A strange trajectory is happening. Pixar, once the giant of animated films has been on the decline in recent years. That is evident by their double-dipping into sequel territory. On the other hand, the Disney studios have been on a rise with Tangled, Wreck-It-Ralph and now Frozen. Though it’s not much of a competition because Disney owns Pixar, so basically everyone is making money no matter what.
Frozen, an adaptation of Hans Christian Andersen’s The Snow Queen, is the tale of two sisters, Anna and Elsa. At a young age, the two sisters were inseparable. That all changes when Elsa, who mysteriously has the power to conjure ice with her hands, causes an accident. Their parents separate the girls for rest of their youth, both to protect Anna from further damage and to protect Elsa’s secret from getting out. Because this is a Disney movie, one or both of the parents must die and Elsa must take the crown when she comes of age. Though she fears making a public appearance at her royal coronation. Anna spends her time hoping for some company and dreams of finding her true love. At the coronation, Elsa causes a scene and flees the castle so she can live a life without scorn. Unfortunately, her mishap has caused the land to freeze over in the middle of summer. So Anna, along with a few companions, journeys to reunite with her sister and make things right again.
You’ll have to forgive the constant comparisons to Tangled. It’s a very similar movie in terms of art style, music and humor. Though I don’t see that as a bad thing.
This movie belongs to Kristen Bell (Veronica Mars) voicing Anna. She is the kind of princess that never got enough attention while she was growing up and will not hesitate to talk the ear off of anyone she runs into. Much like Giselle in Enchanted, she is the kind of girl who sees no problem with marrying a man she has only known for a few hours.
Idina Menzel (Wicked, Enchanted) voices Elsa. She is extremely reserved and always bears a heavy weight on her shoulders. She has been prepared to rule the Kingdom her entire life, even if it has to be behind closed doors so she doesn’t terrify people with her powers. It’s only when she leaves everything behind that she feels she is finally happy. Her lone song “Let it Go” is a powerful reminder that she feels her best when she is alone. The major downside about Frozen is that you don’t get to see much of Elsa’s perspective. All you know is that she is a misunderstood “villain.” It’s a shame they didn’t give this Broadway star more to do.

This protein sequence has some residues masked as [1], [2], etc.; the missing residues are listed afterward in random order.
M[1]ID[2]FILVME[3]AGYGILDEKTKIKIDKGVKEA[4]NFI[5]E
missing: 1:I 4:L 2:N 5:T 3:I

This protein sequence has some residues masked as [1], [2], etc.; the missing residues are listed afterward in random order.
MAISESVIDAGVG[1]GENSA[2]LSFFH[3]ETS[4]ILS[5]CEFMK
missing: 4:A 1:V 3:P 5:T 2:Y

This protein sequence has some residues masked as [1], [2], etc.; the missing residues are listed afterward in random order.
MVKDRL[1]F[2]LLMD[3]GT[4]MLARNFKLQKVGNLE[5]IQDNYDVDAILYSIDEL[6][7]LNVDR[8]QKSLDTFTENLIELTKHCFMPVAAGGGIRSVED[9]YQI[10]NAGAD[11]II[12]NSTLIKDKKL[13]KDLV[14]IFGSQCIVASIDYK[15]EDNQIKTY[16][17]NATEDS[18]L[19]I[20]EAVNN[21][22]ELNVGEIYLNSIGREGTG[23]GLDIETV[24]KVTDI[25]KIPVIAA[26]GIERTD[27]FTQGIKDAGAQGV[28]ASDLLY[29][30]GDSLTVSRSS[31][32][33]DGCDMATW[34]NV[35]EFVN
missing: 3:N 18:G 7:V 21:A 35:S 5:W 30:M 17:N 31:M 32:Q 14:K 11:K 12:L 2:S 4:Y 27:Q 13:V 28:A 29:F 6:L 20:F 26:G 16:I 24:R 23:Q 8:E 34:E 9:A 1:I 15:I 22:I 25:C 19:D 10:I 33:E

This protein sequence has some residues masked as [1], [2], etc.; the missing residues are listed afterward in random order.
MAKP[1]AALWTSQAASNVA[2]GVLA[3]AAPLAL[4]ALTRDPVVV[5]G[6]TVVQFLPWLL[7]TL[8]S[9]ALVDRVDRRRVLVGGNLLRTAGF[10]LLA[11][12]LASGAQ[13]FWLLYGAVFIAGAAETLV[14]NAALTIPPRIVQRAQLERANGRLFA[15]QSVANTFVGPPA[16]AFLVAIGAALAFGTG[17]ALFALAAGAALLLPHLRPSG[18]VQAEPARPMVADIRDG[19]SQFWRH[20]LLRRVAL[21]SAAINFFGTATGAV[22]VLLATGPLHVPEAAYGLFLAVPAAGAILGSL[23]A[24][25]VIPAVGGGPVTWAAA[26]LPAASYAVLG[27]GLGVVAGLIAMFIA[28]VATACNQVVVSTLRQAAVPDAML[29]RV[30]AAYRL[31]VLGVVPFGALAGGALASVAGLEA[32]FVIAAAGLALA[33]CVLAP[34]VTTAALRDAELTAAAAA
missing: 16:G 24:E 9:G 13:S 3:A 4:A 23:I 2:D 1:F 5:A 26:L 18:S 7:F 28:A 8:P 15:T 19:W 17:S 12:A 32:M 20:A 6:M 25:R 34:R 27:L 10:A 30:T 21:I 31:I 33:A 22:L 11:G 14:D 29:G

I am a die-hard Disney animated musical fan. Give me Aladdin and Lion King over Finding Nemo or Up any day. Music is actually a pretty sizable part in Frozen. Robert Lopez (Book of Mormon, Avenue Q) and Kristen Anderson-Lopez (Winnie the Pooh) wrote the original music. Every song is enjoyable, but they’re not quite songs that you’ll be singing the next day. This movie will take a few watches (if you have kids that will not be a problem) before the music catches on and you find yourself humming it randomly.
The comic relief comes in the side characters of Kristoff (Jonathan Groff), his reindeer Sven and a living snowman who dreams of summer, Olaf (Josh Gad). Until these characters show up, this movie does start to feel like a standard Barbie princess movie, but they inject necessary life and foolishness into the plot.
This movie works because it’s not necessarily a story of a princess feeling completed when she finds her true love. Rather, it’s a story of sisters who never got the chance to grow up together and starting anew.
This may not be the modern masterpiece that Tangled was, but it’s still a very worth addition in the Disney library. Your kids will love it and you will definitely be able to sit through it. That is saying more than many animated movies out there. This is worth seeing.